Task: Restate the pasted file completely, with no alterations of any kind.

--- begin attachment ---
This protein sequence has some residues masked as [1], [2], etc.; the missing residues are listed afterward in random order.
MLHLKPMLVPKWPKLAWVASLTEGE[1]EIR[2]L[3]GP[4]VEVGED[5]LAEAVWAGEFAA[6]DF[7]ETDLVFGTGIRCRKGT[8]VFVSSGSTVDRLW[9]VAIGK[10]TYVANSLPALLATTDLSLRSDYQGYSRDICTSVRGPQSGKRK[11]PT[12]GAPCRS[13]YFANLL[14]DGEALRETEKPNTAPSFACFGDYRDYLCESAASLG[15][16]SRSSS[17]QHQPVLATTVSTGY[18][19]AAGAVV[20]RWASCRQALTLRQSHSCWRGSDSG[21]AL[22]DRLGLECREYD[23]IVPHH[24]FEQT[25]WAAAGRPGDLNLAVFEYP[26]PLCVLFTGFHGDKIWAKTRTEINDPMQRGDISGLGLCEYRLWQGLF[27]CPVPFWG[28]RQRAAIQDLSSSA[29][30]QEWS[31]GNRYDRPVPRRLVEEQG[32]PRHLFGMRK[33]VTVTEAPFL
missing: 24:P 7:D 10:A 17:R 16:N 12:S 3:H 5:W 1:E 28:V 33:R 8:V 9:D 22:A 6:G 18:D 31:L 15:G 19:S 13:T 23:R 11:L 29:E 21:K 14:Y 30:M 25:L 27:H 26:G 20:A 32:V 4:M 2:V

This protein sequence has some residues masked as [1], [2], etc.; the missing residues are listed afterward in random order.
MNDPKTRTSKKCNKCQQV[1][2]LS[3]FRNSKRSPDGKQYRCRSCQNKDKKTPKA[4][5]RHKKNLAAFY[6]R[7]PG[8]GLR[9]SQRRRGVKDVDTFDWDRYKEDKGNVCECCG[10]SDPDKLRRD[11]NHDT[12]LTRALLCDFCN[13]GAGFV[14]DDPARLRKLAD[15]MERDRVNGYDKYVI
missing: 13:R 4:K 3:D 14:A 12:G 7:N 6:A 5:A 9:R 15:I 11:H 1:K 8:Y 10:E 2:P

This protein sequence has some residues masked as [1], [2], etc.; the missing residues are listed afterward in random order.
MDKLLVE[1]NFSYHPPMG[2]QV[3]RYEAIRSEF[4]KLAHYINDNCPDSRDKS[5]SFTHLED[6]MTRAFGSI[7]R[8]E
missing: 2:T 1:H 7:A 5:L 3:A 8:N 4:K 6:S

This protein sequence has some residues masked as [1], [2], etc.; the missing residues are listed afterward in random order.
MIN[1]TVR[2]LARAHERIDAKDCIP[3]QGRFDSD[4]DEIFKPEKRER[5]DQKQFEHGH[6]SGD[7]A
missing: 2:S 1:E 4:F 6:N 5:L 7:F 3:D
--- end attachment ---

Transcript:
This protein sequence has some residues masked as [1], [2], etc.; the missing residues are listed afterward in random order.
MLHLKPMLVPKWPKLAWVASLTEGE[1]EIR[2]L[3]GP[4]VEVGED[5]LAEAVWAGEFAA[6]DF[7]ETDLVFGTGIRCRKGT[8]VFVSSGSTVDRLW[9]VAIGK[10]TYVANSLPALLATTDLSLRSDYQGYSRDICTSVRGPQSGKRK[11]PT[12]GAPCRS[13]YFANLL[14]DGEALRETEKPNTAPSFACFGDYRDYLCESAASLG[15][16]SRSSS[17]QHQPVLATTVSTGY[18][19]AAGAVV[20]RWASCRQALTLRQSHSCWRGSDSG[21]AL[22]DRLGLECREYD[23]IVPHH[24]FEQT[25]WAAAGRPGDLNLAVFEYP[26]PLCVLFTGFHGDKIWAKTRTEINDPMQRGDISGLGLCEYRLWQGLF[27]CPVPFWG[28]RQRAAIQDLSSSA[29][30]QEWS[31]GNRYDRPVPRRLVEEQG[32]PRHLFGMRK[33]VTVTEAPFL
missing: 24:P 7:D 10:A 17:R 16:N 12:S 3:H 5:W 1:E 28:V 33:R 8:V 9:D 22:A 6:G 18:D 31:L 15:G 19:S 13:T 23:R 11:L 29:E 21:K 14:Y 30:M 25:L 27:H 26:G 20:A 32:V 4:M 2:V

This protein sequence has some residues masked as [1], [2], etc.; the missing residues are listed afterward in random order.
MNDPKTRTSKKCNKCQQV[1][2]LS[3]FRNSKRSPDGKQYRCRSCQNKDKKTPKA[4][5]RHKKNLAAFY[6]R[7]PG[8]GLR[9]SQRRRGVKDVDTFDWDRYKEDKGNVCECCG[10]SDPDKLRRD[11]NHDT[12]LTRALLCDFCN[13]GAGFV[14]DDPARLRKLAD[15]MERDRVNGYDKYVI
missing: 13:R 4:K 3:D 14:A 12:G 7:N 6:A 5:A 9:R 15:I 11:H 1:K 8:Y 10:E 2:P

This protein sequence has some residues masked as [1], [2], etc.; the missing residues are listed afterward in random order.
MDKLLVE[1]NFSYHPPMG[2]QV[3]RYEAIRSEF[4]KLAHYINDNCPDSRDKS[5]SFTHLED[6]MTRAFGSI[7]R[8]E
missing: 2:T 1:H 7:A 5:L 3:A 8:N 4:K 6:S

This protein sequence has some residues masked as [1], [2], etc.; the missing residues are listed afterward in random order.
MIN[1]TVR[2]LARAHERIDAKDCIP[3]QGRFDSD[4]DEIFKPEKRER[5]DQKQFEHGH[6]SGD[7]A
missing: 2:S 1:E 4:F 6:N 5:L 7:F 3:D